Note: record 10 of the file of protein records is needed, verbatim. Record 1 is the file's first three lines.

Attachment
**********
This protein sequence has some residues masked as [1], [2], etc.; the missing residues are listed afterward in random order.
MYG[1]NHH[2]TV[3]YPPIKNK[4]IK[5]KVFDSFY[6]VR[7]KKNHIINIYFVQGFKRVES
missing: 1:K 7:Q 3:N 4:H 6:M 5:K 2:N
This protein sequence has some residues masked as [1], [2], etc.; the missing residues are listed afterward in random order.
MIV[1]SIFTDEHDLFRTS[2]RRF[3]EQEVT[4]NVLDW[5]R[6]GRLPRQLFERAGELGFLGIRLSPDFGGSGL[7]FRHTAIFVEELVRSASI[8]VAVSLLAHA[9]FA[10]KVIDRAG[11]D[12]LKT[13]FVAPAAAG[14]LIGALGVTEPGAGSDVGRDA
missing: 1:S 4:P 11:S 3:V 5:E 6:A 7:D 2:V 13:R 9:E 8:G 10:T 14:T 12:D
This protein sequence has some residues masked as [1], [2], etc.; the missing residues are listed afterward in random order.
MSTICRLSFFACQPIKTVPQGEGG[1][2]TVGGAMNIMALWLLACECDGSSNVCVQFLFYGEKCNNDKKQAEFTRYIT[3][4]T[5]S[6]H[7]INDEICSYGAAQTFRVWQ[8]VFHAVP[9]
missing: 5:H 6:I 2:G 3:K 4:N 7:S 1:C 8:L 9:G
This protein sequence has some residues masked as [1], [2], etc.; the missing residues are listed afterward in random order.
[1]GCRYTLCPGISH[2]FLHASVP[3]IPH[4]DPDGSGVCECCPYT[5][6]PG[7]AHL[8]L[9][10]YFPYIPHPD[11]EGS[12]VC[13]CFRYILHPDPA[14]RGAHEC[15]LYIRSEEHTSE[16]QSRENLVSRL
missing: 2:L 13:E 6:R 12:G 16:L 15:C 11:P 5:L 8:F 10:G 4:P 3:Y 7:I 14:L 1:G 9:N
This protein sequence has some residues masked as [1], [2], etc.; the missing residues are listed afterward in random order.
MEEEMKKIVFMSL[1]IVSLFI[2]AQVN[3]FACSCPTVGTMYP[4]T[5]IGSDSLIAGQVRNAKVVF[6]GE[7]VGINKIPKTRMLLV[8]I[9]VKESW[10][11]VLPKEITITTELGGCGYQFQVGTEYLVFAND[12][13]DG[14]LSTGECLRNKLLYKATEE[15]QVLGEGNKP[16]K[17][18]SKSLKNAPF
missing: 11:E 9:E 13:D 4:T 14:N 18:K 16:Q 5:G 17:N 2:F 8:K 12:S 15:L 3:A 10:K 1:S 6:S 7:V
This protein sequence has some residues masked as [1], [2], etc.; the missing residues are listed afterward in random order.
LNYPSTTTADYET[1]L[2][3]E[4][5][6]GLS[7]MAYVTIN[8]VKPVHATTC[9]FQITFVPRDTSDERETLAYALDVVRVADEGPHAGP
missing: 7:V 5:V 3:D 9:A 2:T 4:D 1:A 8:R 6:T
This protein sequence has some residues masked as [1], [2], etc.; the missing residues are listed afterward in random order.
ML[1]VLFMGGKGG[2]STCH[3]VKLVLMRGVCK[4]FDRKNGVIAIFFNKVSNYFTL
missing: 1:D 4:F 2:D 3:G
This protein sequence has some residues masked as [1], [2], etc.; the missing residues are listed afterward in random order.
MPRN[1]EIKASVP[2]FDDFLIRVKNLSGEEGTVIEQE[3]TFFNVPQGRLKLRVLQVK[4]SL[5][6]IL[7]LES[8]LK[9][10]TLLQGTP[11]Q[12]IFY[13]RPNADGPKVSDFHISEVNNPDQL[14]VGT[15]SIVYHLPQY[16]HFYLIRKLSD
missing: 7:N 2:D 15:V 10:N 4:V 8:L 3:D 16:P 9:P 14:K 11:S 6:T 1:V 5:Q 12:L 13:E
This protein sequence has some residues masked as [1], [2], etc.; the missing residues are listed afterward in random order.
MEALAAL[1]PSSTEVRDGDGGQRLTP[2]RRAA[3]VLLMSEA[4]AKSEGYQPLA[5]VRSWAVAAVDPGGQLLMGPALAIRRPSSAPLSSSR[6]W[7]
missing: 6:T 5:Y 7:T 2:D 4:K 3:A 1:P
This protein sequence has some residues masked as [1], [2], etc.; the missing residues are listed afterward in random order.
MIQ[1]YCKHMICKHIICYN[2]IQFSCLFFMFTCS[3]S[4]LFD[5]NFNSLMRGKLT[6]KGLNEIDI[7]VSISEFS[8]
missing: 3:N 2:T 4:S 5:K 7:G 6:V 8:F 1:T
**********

This protein sequence has some residues masked as [1], [2], etc.; the missing residues are listed afterward in random order.
MIQ[1]YCKHMICKHIICYN[2]IQFSCLFFMFTCS[3]S[4]LFD[5]NFNSLMRGKLT[6]KGLNEIDI[7]VSISEFS[8]
missing: 3:N 2:T 4:S 5:K 7:G 6:V 8:F 1:T